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Is your horse peeing out your hard earned money? 5 ways to save time and money - the horse tack and supplement industry doesn't want you to know

Updated: Mar 31

Are you ready to save up to 4 250 USD and 550 hours yearly by changing a few things in the way you keep your horse, by learning studies and facts the horse tack and supplement industry doesn't want you to know? Buckle up as we debunk some common misconceptions and share insights based on scientific studies that saves you time and money while improving horse welfare.

Misinformation by the horse supplement industry

After extensive research and academic training in horse biology, it's alarming to witness the widespread misinformation surrounding horse nutrition. A quick Google search on horses and minerals, vitamins, or forage leads to a flood of advice suggesting the need for supplements. However, what these articles fail to mention is that horses are remarkably self-sufficient in producing their own vitamins and minerals, either naturally synthesized in their gut or by obtaining it from forage.

According to Carey A. Williams, Ph.D., Extension Specialist in Equine Management the majority of horses need only good forage, water, salt to maintain body weight and good health.

📌Horses get B and K-vitamins from the bacteria that synthesize them in their gut

📌Horses make their own vitamin C

📌Vitamin D is made in ample amounts when horses are outdoors

📌Vitamin E, A are available from forage or grass and is stored by the horse in body fat

As with vitamins, horse's mineral needs are met with pasture or forage.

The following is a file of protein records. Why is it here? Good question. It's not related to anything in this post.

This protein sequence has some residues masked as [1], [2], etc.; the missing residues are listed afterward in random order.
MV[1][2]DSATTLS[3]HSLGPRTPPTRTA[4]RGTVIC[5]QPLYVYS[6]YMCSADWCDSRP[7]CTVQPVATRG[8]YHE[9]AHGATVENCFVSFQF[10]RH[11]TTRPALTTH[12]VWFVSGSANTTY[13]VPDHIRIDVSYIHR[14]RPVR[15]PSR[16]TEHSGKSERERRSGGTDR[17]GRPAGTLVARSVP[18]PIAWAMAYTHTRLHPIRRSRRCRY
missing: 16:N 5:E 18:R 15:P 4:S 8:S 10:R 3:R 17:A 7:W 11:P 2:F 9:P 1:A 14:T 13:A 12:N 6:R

That said, Vitamin E deficiencies are occasionally seen in horses that don’t have access to good quality hay. But it’s very rare and not worth worrying about unless the forage is of poor quality, or the horse is thin.

Depending on the soil some areas lack certain microminerals. However, salt blocks for livestock produced in Norway, contains jod, selen and kobolt as this lacks in the soil.

Inadequate calcium absorption can occur when horses are grazing tropical grasses found in south east Queensland Australia that contain high levels of oxalates and is solved by providing calcium supplements.

Also note that Calcium:Phosphorus ratios should be maintained at 1.5:1 or higher, because excess phosphorus has a negative effect on calcium absorption. Grass and hay has the correct ratio. Grains on the other hand and even some supplements contain more Phosphorus than Calcium, which can lead to the horse emptying calcium from their own bone structure.

Which might explain why pasture horses have a greater bone mineral content than stabled horses, fed amo grains (Graham-Thiers and Bowen, Journal of Equine Veterinary Science - 2013)

Giving horses vitamin and mineral supplements is very often a waste of money and time that in worst case scenario can lead to toxic levels of vitamins and minerals. Or in the best case scenario, horses just pee it out, which can put unnecessary strain on their kidneys and your wallet. The truth is, most horses do not require supplements, and I urge you to consider if your horse actually needs them or not.

I also want to share with you other cost and time saving tips, that I have found beneficial over the years:

  1. Implement a Slow Feed System: Enhance horse welfare and save time by providing free access to forage by using a slow feed net or two.

  2. Invest in a Thermobar: Ensure your horses stay hydrated in winter by using a heated water storage system that temperates the water and promotes drinking, which prevents colic.

  3. Rethink Rugs and Leg Protection: Scientific studies concludes that most horses don't need rugs, and that leg protection leads to overheating, damaging ligaments and tendons.

  4. Learn to Train Your Own Horse: Taking control of your horse's training has long-term benefits. By understanding horse behavior and learning to address issues yourself, you not only save on training expenses but also develop a valuable skill set that is yours forever.

Hope this helps!

If you want to get started with training your horse check out this free training making it possible to connect with horses and lead them at liberty while solving problems like anxiety and pushyness in an easy and non confronting manner. Get instant access on


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